April 30, 2015
A Reflection on the Campaign for a Level-I Trauma Care Center By Aryeh Bernstein JCUA Member (You can also view this post at Jewschool: Progressive Jews and Views, of which Aryeh is the Senior Editor)
A disproportionate amount of the alarming gun violence in Chicago takes place on the South Side, yet the South Side lacks even a single level one adult trauma center. Consequently, gunshot victims sometimes minutes from death must be transported miles away to Downtown or North Side hospitals. In 2010, after Damien Turner, an 18-year-old resident of the South Side Woodlawn neighborhood, died waiting for an ambulance to drive him ten miles to a downtown hospital instead of two blocks to the University of Chicago Medical Center (UCMC), a grassroots collaboration of community organizations, faith leaders, and University of Chicago student groups began organizing the Trauma Center Coalition, dedicated to reopening a Level 1 adult trauma center at UCMC, the most well-resourced hospital on the South Side. So far, the university has refused. As part of the coalition’s ongoing campaign, last week, dozens of activists gathered on the university’s historic Midway field, for a vigil of prayer and song from different faith traditions. At dusk, participants lit candles to spell out “Trauma Center Now”, right across from the home of U. Chicago President Robert Zimmer, and then camped out for the night. As a representative of coalition partner Jewish Council on Urban Affairs, I was invited to offer a Jewish prayer, which is reproduced here; I read it in both the English and Hebrew. Read the rest of this entry »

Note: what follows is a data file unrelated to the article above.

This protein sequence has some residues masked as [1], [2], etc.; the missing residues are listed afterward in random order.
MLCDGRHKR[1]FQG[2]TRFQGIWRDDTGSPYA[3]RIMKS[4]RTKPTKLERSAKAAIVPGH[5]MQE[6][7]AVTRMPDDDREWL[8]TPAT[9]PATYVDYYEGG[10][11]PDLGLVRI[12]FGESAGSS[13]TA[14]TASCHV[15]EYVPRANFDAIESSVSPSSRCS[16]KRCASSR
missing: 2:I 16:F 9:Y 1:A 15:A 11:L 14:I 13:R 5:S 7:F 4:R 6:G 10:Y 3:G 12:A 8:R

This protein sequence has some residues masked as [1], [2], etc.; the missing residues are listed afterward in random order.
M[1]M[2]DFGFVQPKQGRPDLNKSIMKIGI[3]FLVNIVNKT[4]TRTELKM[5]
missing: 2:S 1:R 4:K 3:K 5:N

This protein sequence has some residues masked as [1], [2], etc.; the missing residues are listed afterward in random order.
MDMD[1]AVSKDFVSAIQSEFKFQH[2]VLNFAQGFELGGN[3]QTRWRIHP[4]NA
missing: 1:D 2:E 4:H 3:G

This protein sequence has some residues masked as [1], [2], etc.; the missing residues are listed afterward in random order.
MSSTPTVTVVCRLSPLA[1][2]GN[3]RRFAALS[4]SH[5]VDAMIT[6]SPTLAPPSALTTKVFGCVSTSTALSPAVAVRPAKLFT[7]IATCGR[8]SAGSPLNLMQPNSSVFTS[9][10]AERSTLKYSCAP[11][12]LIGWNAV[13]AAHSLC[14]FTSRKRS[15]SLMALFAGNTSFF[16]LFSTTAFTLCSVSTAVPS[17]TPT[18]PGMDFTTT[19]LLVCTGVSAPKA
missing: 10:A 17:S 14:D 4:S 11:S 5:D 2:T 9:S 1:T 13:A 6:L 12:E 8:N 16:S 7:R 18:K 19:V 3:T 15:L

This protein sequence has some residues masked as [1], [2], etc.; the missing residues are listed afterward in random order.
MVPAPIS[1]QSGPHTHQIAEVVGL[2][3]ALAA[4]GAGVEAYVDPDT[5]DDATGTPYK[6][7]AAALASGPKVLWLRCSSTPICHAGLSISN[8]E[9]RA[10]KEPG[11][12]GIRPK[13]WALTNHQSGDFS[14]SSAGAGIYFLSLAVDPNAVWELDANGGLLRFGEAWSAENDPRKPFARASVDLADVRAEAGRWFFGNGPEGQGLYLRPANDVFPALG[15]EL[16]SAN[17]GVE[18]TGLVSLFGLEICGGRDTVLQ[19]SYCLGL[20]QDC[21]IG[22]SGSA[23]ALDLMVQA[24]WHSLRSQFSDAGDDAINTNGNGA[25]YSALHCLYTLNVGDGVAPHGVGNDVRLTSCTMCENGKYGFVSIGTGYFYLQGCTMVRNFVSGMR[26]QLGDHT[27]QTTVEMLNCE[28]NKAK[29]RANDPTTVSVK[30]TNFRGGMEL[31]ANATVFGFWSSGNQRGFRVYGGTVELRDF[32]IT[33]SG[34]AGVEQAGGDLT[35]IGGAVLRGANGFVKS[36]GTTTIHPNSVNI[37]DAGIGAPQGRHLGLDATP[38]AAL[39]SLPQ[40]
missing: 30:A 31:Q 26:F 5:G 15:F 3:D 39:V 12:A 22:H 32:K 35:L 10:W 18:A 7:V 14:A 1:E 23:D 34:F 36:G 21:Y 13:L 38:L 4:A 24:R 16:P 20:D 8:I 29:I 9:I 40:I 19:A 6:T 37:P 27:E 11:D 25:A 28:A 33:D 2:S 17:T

April 28, 2015
By Judy Levey
JCUA Executive Director
This past weekend, I had the privilege of participating in the Chicago Theological Seminary’s (CTS) conference commemorating the 50th anniversary of Selma, Selma at 50: Still Marching. Sitting on a panel between Cook County Commissioner Chuy Garcia and Reverend Otis Moss III of Trinity Baptist, and downt the row from longtime JCUA friend and IMAN Executive Director Rami Nashashibi, I was amazed at the extraordinary leadership that exists in Chicago… leaders who work across all sectors and throughout the city on inequality and racism.
Selmat at 50 Panel from left to right:
Cook County Commissioner Chuy Garcia, Judy Levey, JCUA
Rev. Otis Moss III, Trinity United Church of Christ
Rami Nashashibi, Inner-City Muslim Action Center
Sylvia Puente, Latino Policy Forum
Rev. Starsky D. Wilson, Deaconess Foundation
The questions posed by Dr. Lee Butler of CTS made for an interesting dialogue among the panelists, whose comments touched on income inequality, strengthening communities, immigration reform, and racism. Listening to community leaders talk about the urgent need for social investment was riveting, and their passionate pleas to invest in families, health, community stability, young people, and immigrants were so compelling that I wished there would have been thousands in the audience rather than about 200.